Unetched and etched apatite grains from five samples were dated by U–Pb method using laser ablation inductively coupled plasma mass spectrometry. Our experiment indicates that etching needed for apatite fission track dating has insignificant effects on obtaining accurate U–Pb ages; thus, the laser ablation-based technique may be used for apatite fission track and U–Pb double dating.
Perach Nuriel, Jörn-Frederik Wotzlaw, Maria Ovtcharova, Anton Vaks, Ciprian Stremtan, Martin Šala, Nick M. W. Roberts, and Andrew R. C. Kylander-Clark
Geochronology, 3, 35–47,Short summary
This contribution presents a new reference material, ASH-15 flowstone with an age of 2.965 ± 0.011 Ma (95 % CI), to be used for in situ U–Pb dating of carbonate material. The new age analyses include the use of the EARTHTIME isotopic tracers and a large number of sub-samples (n = 37) with small aliquots (1–7 mg) each that are more representative of laser-ablation spot analysis. The new results could improve the propagated uncertainties on the final age with a minimal value of 0.4 %.
Andrew R. C. Kylander-Clark
Geochronology, 2, 343–354,Short summary
This paper serves as a guide to those interested in dating calcite by laser ablation. Within it are theoretical and practical limits of U and Pb concentrations (and U / Pb ratios), which would allow viable extraction of ages from calcite (and other minerals with moderate U / Pb ratios), and which type of instrumentation would be appropriate for any given sample. The method described uses a new detector array, allowing for lower detection limits and thereby expanding the range of viable samples.
Hugo K. H. Olierook, Kai Rankenburg, Stanislav Ulrich, Christopher L. Kirkland, Noreen J. Evans, Stephen Brown, Brent I. A. McInnes, Alexander Prent, Jack Gillespie, Bradley McDonald, and Miles Darragh
Geochronology, 2, 283–303,Short summary
Using a relatively new dating technique, in situ Rb–Sr geochronology, we constrain the ages of two generations of mineral assemblages from the Tropicana Zone, Western Australia. The first, dated at ca. 2535 Ma, is associated with exhumation of an Archean craton margin and gold mineralization. The second, dated at ca. 1210 Ma, has not been previously documented in the Tropicana Zone. It is probably associated with Stage II of the Albany–Fraser Orogeny and additional gold mineralization.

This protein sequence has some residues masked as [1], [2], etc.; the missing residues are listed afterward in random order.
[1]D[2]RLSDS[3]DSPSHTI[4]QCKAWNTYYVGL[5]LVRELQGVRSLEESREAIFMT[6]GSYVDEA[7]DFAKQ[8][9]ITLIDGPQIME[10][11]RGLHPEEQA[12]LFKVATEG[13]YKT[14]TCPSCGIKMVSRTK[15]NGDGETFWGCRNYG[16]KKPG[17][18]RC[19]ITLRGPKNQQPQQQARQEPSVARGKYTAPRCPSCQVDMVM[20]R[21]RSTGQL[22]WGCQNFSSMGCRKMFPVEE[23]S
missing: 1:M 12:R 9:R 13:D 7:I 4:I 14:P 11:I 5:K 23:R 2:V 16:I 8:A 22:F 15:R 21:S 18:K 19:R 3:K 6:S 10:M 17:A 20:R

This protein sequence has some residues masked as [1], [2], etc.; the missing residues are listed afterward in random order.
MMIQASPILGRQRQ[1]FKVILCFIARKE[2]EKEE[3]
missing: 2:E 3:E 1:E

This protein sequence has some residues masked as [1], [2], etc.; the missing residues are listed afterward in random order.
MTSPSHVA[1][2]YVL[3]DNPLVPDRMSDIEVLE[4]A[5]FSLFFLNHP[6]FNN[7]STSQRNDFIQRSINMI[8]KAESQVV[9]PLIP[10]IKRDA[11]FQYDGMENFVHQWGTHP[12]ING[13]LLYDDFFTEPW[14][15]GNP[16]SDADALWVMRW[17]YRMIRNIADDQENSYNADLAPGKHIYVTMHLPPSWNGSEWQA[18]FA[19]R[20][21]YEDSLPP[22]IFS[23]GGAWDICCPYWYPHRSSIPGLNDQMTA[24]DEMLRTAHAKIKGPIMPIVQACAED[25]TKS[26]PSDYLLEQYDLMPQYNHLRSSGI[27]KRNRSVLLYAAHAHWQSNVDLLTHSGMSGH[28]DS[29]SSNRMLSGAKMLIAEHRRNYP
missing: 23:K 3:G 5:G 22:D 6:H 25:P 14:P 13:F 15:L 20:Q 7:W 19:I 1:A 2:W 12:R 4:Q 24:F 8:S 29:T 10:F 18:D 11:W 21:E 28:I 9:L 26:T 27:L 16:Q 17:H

George Gehrels, Dominique Giesler, Paul Olsen, Dennis Kent, Adam Marsh, William Parker, Cornelia Rasmussen, Roland Mundil, Randall Irmis, John Geissman, and Christopher Lepre
Geochronology, 2, 257–282,Short summary
U–Pb ages of zircon crystals are used to determine the provenance and depositional age of strata of the Triassic Chinle and Moenkopi formations and the Permian Coconino Sandstone of northern Arizona. Primary source regions include the Ouachita orogen, local Precambrian basement rocks, and Permian–Triassic magmatic arcs to the south and west. Ages from fine-grained strata provide reliable depositional ages, whereas ages from sandstones are compromised by zircon grains recycled from older strata.
Marcel Guillong, Jörn-Frederik Wotzlaw, Nathan Looser, and Oscar Laurent
Geochronology, 2, 155–167,Short summary
The dating of carbonates by laser ablation inductively coupled plasma mass spectrometry is improved by an additional, newly characterised reference material and adapted data evaluation protocols: the shape (diameter to depth) of the ablation crater has to be as similar as possible in the reference material used and the unknown samples to avoid an offset. Different carbonates have different ablation rates per laser pulse. With robust uncertainty propagation, precision can be as good as 2–3 %.
Nick M. W. Roberts, Kerstin Drost, Matthew S. A. Horstwood, Daniel J. Condon, David Chew, Henrik Drake, Antoni E. Milodowski, Noah M. McLean, Andrew J. Smye, Richard J. Walker, Richard Haslam, Keith Hodson, Jonathan Imber, Nicolas Beaudoin, and Jack K. Lee
Geochronology, 2, 33–61,Short summary
Here we review current progress in LA-ICP-MS U–Pb carbonate geochronology and present strategies for acquisition and interpretation of carbonate U–Pb dates. We cover topics from imaging techniques and U and Pb incorporation into calcite to potential limitations of the method – disequilibrium and isotope mobility. We demonstrate the incorporation of imaging and compositional data to help refine and interpret U–Pb dates. We expect this paper to become a
go-toreference paper for years to come.
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Calcite is frequently formed during alteration processes in the basaltic, uppermost layer of juvenile oceanic crust. Weathered oceanic basalts are hard to date with conventional radiometric methods. We show in a case study from the North Pamir, Central Asia, that calcite U–Pb age data, supported by geochemistry and petrological microscopy, have potential to date sufficiently old oceanic basalts, if the time span between basalt extrusion and latest calcite precipitation (~ 25 Myr) is considered.
Calcite is frequently formed during alteration processes in the basaltic, uppermost layer of...